Views of Maliki encapsulate Iraq’s stark sectarian split

Then-Prime Minister Nouri Maliki in Baghdad in 2011.
(Ahmad Al-Rubaye / AFP/Getty Images)

This poor, sun-scorched village on the Euphrates is like so many in Iraq: The electricity is spotty, the sewer system a mess, the main road an obstacle course of potholes.

Oddly, many residents see these problems as a credit to Junaja’s most famous native, former Iraqi Prime Minister Nouri Maliki.

“He didn’t favor one place or one person over any other,” said Saif Jubouri, a 22-year-old clerk at a convenience store a stone’s throw from Maliki’s boyhood home.


“This is his birthplace so you might expect he would have turned it into a palace. But he treated everyone equally.”

The portrayal of Maliki in Western capitals and in much of Iraq — as a Shiite Muslim strongman who hoarded power and systematically marginalized minority Sunni Arabs and Kurds — could not be more different from his image in Junaja and across southern Iraq’s Shiite heartland.

For many here, Maliki’s abrupt resignation last week under mounting domestic and international pressure was a sop to Sunnis and Kurds and an unjust fate for a man who led Iraq out of a vicious civil war.

Even those who believe it was time for the two-term leader to step aside reject the suggestion that he ruled in a sectarian manner, arguing that Shiite-majority areas such as Junaja, about 50 miles south of Baghdad, suffer from the same lack of basic services as the rest of the country.

The disparate views underscore how sharply Iraq is divided as its political leaders attempt to form an inclusive new government that can unite the country against the determined Sunni-led militant group known as Islamic State, which has seized chunks of northern and western Iraq.

Beneath the loyalty to Maliki lies broad opposition among many Iraqi Shiites to calls for greater political power for Sunnis in particular. Maliki’s political bloc won a plurality of seats in April’s parliamentary elections before Islamic State’s onslaught caused top Shiite political leaders and clerics to turn against his bid for a third term, believing he had become too divisive to lead the fight against the extremists.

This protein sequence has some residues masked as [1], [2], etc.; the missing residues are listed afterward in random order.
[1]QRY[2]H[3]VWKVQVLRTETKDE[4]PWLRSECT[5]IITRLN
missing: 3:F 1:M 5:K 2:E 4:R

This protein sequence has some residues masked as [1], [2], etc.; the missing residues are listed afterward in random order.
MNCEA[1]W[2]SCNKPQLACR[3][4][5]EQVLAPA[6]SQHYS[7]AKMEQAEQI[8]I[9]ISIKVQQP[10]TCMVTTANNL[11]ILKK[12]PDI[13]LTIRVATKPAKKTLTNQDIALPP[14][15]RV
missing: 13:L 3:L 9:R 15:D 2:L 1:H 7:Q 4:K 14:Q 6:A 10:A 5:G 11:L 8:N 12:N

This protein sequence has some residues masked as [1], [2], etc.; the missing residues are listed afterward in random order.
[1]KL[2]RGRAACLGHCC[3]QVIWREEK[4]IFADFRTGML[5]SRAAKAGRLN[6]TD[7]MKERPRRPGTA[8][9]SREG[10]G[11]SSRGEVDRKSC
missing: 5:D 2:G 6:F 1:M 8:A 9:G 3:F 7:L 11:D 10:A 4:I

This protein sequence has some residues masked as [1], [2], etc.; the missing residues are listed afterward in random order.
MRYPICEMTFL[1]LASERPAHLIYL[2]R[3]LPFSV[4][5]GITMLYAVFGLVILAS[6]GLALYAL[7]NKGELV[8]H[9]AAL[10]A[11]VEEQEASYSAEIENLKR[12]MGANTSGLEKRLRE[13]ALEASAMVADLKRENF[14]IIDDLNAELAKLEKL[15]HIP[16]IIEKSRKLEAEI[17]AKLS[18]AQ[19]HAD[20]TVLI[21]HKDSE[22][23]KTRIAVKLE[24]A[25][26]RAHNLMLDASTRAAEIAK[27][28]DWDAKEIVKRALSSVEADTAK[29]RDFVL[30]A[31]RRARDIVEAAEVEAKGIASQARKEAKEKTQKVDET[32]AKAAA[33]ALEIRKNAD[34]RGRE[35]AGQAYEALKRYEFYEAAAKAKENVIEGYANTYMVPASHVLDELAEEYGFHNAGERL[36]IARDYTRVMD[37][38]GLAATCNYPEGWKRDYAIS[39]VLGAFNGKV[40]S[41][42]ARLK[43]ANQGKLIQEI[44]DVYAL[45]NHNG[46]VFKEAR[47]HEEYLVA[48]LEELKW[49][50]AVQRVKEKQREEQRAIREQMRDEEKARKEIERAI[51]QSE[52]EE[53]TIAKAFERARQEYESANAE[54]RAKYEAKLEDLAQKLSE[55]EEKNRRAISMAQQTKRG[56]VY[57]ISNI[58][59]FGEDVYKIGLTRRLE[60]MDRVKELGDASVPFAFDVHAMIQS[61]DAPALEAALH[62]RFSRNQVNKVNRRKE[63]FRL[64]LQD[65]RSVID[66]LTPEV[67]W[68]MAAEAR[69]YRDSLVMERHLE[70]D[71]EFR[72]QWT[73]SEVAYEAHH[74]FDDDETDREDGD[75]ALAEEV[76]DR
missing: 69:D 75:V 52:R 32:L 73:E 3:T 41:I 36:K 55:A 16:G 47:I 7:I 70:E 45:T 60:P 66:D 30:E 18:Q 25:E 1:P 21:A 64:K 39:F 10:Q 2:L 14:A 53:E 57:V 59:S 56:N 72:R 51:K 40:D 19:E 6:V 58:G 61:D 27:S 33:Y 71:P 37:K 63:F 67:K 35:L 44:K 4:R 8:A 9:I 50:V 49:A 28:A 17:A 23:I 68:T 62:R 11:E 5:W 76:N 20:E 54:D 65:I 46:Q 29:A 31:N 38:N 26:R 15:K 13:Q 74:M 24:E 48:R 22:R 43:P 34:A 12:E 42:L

In Iraq’s multi-sectarian political system, developed after its post-Saddam Hussein constitution was adopted in 2005, the prime minister is a Shiite, the parliament speaker a Sunni and the president a Kurd.

Shiite, Sunni and Kurdish leaders all have endorsed the new prime ministerial nominee, veteran Shiite lawmaker Haider Abadi, a member of Maliki’s Dawa political party. But observers say that one of Abadi’s greatest challenges will be to forge consensus among sects that have grown deeply wary of one another.

“There is an absence of trust, an absence of dialogue, an absence of understanding,” said Hanaa Edwar, a prominent Iraqi human rights advocate. “If you don’t rebuild that, it’s very difficult otherwise to reform the political process.”

On the battlefield Tuesday, Iraqi forces attempted to push into the militant-held northern city of Tikrit but came under withering fire and retreated, Iraqi news agencies reported. The clashes signaled that Islamic State fighters — who were routed from a strategic northern dam a day earlier by U.S. airstrikes and Kurdish Iraqi ground troops — remain firmly in control of some majority Sunni Arab cities, including Tikrit, the hometown of the late dictator, Hussein.

The U.S. military said it continued to attack Islamic State militants, with fighter jets conducting two airstrikes near the Mosul dam in the 24 hours ending Tuesday afternoon.